A new venue for Mecum Auctions, this was a two-day – no, a three-day – no, a four-day sale at State Farm (formerly University of Phoenix) Stadium in the west Phoenix city of Glendale, Arizona.
The expansion from two to four days was driven by the amount of consignor interest just two months after the annual Scottsdale collector car auction convention. Ultimately 1,258 vehicle lots crossed the block in a typically Mecum consignment, heavy in moderately-priced mainstream collector cars with a smattering of motorcycles, a few high-end showpieces and a fair number of late models: 84 were listed as built in the last ten years, 6.7% of the full docket.
One lot, 1970 Dodge Challenger R/T Hemi Convertible, sold for a healthy $1,430,000 price. It and the 2011 Ferrari 599 GTO which sold for $770,000 are reported here. The other heavy hitter, 1932 Duesenberg Model J Torpedo Berline with chassis number 2574 and engine J-546 that sold for $880,000, is not reported but is familiar, having extensive auction history and sold at Hershey in 2007 for $945,000 and at RM Meadow Brook in 2010 for $726,000.
Mecum’s first Phoenix auction is an impressive accomplishment and an important addition to Mecum’s already comprehensive auction calendar.
There were a few cars with pre-sale estimates but not enough to discern meaningful data. Here are the numbers:
|Year||Cars Sold/ Offered||Sale %||Average Sale||Median Sale||Total $|
Andrew Newton attended. I did the final edits and am ultimately responsible for the content. The report that follows is sorted by Marque and Model.
Lot # S22.1 1964 Alfa Romeo Giulia Spider; S/N AR375773; Red/Black; Black top; Older restoration, 3+ condition; With Reserve; Hammered Sold at $57,250 plus commission of 10.00%; Final Price $62,975 – 1570/105hp single carburetor, 5-speed, steel wheels with hub caps, tonneau cover. – Engine rebuilt in 2013 and it’s lightly used but tidy and correct. Good but not show quality older paint and chrome. Good newer seats and carpets, but the original gauges are cloudy and yellowed. Older-looking exhaust, but the underbody is tidy. A neat, inherently desirable little car, restored a while ago and enjoyed quite a bit since. – A surprisingly strong result for the one and only Alfa in the auction considering the age of its restoration and lack of history, but perhaps it is the fact it is the one and only that concentrated bidders’ attention on it. This result is slightly favorable to the seller, but the new owner has a lovable little car and both parties can be happy with this transaction.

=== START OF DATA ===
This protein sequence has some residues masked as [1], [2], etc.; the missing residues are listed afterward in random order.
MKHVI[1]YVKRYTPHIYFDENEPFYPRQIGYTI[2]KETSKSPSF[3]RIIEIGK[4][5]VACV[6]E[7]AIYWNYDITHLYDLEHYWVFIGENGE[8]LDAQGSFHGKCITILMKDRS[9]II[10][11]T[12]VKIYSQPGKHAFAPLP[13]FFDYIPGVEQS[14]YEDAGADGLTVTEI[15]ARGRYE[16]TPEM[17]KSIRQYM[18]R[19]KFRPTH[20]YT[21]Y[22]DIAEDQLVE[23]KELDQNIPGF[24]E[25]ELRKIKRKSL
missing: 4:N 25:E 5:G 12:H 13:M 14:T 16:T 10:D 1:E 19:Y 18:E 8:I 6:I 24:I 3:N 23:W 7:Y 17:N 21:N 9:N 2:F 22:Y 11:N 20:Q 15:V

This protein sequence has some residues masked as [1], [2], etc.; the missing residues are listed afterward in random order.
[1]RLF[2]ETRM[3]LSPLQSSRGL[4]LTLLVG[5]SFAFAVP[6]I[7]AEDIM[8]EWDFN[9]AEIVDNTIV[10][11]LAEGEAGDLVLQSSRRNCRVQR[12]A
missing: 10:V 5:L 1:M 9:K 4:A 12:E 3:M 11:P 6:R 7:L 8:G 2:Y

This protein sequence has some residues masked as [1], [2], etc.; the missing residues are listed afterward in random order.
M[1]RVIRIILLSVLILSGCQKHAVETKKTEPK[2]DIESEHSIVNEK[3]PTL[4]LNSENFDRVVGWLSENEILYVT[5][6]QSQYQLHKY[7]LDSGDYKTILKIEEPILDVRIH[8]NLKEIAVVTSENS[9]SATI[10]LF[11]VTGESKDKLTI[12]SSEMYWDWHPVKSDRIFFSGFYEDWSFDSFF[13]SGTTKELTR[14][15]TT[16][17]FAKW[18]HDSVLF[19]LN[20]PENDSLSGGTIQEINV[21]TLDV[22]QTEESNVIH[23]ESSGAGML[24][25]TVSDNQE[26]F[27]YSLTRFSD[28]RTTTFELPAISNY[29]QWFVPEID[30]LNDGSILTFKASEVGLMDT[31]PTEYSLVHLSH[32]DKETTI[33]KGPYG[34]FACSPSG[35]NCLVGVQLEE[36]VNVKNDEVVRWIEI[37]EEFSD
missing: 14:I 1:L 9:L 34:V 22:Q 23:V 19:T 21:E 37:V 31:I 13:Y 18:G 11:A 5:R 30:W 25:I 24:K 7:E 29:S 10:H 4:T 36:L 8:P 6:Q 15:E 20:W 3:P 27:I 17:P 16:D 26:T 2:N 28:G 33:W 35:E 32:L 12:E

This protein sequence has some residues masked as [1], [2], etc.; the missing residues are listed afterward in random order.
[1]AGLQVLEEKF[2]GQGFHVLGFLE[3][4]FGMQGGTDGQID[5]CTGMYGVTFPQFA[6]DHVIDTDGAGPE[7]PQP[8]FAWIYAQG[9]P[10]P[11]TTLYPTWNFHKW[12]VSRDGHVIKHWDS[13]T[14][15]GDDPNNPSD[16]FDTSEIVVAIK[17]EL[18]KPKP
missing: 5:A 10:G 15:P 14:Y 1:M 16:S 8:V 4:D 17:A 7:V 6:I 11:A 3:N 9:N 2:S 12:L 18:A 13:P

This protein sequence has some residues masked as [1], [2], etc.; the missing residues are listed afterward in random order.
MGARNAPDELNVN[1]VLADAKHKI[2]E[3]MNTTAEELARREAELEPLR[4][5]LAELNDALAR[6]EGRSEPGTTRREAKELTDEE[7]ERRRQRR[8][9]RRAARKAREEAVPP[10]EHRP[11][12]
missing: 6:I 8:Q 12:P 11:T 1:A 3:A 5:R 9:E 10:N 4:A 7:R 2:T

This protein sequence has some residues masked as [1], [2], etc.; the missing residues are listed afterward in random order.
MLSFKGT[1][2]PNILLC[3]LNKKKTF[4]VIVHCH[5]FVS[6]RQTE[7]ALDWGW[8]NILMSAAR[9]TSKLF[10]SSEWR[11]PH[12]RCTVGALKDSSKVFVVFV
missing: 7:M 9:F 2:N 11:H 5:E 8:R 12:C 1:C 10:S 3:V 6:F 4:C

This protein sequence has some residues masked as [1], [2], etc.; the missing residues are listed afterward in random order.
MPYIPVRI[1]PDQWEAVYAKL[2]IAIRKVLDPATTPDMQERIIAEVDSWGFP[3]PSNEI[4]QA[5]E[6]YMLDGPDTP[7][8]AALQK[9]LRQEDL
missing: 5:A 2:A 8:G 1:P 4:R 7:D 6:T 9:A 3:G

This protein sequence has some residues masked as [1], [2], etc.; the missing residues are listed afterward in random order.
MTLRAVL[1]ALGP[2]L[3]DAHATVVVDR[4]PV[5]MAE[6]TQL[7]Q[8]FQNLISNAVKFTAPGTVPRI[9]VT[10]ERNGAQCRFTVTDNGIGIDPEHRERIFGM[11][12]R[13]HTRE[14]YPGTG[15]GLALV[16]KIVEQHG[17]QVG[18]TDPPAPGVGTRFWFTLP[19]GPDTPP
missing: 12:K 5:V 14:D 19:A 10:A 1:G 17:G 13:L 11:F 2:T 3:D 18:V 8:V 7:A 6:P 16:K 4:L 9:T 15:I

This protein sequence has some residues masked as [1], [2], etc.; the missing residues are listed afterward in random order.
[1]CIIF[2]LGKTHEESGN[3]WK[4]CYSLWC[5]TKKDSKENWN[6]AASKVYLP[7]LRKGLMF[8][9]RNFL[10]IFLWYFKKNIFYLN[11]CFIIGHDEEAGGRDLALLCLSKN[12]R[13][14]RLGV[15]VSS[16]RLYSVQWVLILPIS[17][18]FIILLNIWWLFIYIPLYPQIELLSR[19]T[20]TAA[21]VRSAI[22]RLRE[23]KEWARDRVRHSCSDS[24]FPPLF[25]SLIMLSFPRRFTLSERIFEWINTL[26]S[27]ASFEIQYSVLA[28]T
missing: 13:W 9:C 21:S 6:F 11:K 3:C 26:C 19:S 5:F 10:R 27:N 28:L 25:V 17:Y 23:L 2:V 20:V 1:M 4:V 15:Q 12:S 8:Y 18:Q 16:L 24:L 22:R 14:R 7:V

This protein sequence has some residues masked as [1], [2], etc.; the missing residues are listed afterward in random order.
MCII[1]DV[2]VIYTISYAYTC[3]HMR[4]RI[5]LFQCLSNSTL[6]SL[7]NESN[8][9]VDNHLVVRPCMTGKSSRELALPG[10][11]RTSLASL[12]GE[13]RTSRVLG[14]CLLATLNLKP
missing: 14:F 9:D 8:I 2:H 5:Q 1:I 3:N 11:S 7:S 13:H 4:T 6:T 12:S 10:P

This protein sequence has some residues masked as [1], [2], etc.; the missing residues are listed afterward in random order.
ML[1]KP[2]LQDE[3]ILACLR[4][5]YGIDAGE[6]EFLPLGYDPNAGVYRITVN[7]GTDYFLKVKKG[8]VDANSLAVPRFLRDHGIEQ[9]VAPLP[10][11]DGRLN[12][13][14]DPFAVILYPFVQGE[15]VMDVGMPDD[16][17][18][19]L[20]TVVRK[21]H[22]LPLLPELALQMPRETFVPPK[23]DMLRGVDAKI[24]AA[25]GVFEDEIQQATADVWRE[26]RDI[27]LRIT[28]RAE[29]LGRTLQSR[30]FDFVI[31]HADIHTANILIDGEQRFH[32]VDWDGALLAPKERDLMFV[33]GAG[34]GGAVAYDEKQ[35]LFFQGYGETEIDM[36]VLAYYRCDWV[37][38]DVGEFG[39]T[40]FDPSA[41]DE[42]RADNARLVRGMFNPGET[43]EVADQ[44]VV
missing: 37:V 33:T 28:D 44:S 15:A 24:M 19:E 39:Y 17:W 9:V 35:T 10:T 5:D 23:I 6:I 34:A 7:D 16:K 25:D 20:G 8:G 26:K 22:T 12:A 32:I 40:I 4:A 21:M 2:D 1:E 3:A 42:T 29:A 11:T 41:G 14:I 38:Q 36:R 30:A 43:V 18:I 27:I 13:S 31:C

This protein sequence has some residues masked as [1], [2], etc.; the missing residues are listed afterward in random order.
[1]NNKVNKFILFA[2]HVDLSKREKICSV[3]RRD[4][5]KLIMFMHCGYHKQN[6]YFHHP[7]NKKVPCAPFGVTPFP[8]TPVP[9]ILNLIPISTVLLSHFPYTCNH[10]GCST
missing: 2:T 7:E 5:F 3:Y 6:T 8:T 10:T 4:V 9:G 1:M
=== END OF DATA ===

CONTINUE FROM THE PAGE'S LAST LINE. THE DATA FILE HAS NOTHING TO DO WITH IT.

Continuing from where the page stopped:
Lot # S14 1968 American Motors AMX Fastback; S/N CA954133; Alamosa Aqua/Black vinyl; Visually maintained, largely original, 3- condition; With Reserve; Not sold at Hammer bid of $22,000 – 390/315hp, 4-speed, Radial T/A tires, power steering, woodrim steering wheel, Hurst T-handle shifter, later Pioneer stereo. – Cheap respray with numerous runs and painted over chips. Part of the rear window frame is missing. Badges are missing off the nose and trunk lid, with just holes in their place. Cracked taillight lenses. Pitted rear brightwork. Lightly scratched window glass. Loose mirror. Decent original interior in condition that matches the outside. Thick old undercoating underneath. AMXs are cool, and this one has the big engine and a 4-speed, But it’s rough around the edges and needs weeks, if not months, of attention. – The reported high bid was a modest offer, but it was on a mediocre car. And mediocre cars, particularly ones with hard to find parts like an AMC, aren’t easy to sell. It should have changed hands at this number.
Lot # S140.1 1963 Apollo 3500GT Coupe; S/N 1004; Maroon/Black leather; Older restoration, 2- condition; With Reserve; Not sold at Hammer bid of $130,000 – Buick 215/200hp V-8, 4-speed, Borrani wire wheels, Michelin X tires, woodrim steering wheel, Jaeger gauges. – Restored but not overly detailed engine bay. The headlight bezels don’t fit straight. Good paint and chrome other than a small scratch on the right front fender and light orange peel on the B-pillars. The leather fits loosely on the seats, but the interior is mostly good. The Apollo looks and nearly goes like a Ferrari for a fraction of the price. This one wasn’t restored to Ferrari standards, though, because it isn’t a Ferrari, and these cars weren’t built to Ferrari standards in the first place. – RM Sotheby’s offered this car in Arizona only a couple of months ago, and it sold for a very strong $134,400 ($120,000 hammer), so there’s no reason to have refused the reported high bid here. It’s not like the Apollo coupe market has suddenly erupted in a fit of chic.